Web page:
The wind was indeed “just right;” but even Dab forgot, for the moment, that “The Swallow” would go faster and farther before a gale than she was likely to with the comparatively mild southerly breeze now blowing. He was by no means likely to get home by dinner-time. As for danger, there would be absolutely none, unless the weather should again become stormy; and there was no probability of any such thing at that season. And so, after he had eaten his breakfast, and, with a genuine boy’s confidence in boys, Frank Harley came on board “The Swallow” as a passenger, the anchor was lifted, and the gay little craft spread her white sails, and slipped lightly away from the neighborhood of the forlorn-looking, stranded steamer.
“They’ll have her out of that in less’n a week,” said Ford to Frank. “My father’ll know just what to do about your baggage, and so forth.”
There were endless questions to be asked and answered on both sides; but at last Dab yawned a very sleepy yawn, and said, “Ford, you’ve had your nap. Wake up Dick, there, and let him take his turn at the tiller. The sea’s as smooth as a lake, and I believe I’ll go to sleep for an hour or so. You and Frank can keep watch while Dick steers: he’s a good steerer.”
Whatever Dab said was “orders” now on board “The Swallow;” and Ford’s only reply was,—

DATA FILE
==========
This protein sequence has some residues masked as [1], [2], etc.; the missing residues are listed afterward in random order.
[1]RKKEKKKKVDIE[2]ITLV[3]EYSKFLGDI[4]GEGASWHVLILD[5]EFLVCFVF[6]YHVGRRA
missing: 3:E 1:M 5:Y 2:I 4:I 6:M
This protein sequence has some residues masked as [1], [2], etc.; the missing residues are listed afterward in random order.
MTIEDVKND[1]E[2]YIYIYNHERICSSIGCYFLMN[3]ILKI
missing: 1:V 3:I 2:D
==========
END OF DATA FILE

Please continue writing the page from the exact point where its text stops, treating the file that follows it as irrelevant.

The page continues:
“If you haven’t earned a good nap, then nobody has.”
Dick, too, responded promptly and cheerfully; and in five minutes more the patient and skilful young “captain” was sleeping like a top.
“Look at him,” said Ford Foster to Frank Harley. “I don’t know what he’s made of. He’s been at that tiller for twenty-three hours by the watch, in all sorts of weather, and never budged.”
“They don’t make that kind of boy in India,” replied Frank.
“He’s de bes’ feller you ebber seen,” added Dick Lee. “I’s jes’ proud ob him, I is!”
Smoothly and swiftly and safely “The Swallow” was bearing her precious cargo across the summer sea; but the morning had brought no comfort to the two homes at the head of the inlet, or the humble cabin in the village. Old Bill Lee was out in the best boat he could borrow, by early daylight; and more than one of his sympathizing neighbors followed him a little later. There was no doubt at all that a thorough search would be made of the bay and the island, and so Mr. Foster wisely remained at home to comfort his wife and daughter.
“That sort of boy,” mourned Annie, “is always getting into some kind of mischief.”
“Annie!” exclaimed her mother indignantly, “Ford is a good boy, and he does not run into mischief.”
“I didn’t mean Ford: I meant that Dabney Kinzer. I wish we’d never seen him, or his sailboat either.”
“Annie,” remarked her father a little reprovingly, “if we live by the water, Ford will go out on it, and he had better do so in good company. Wait a while.”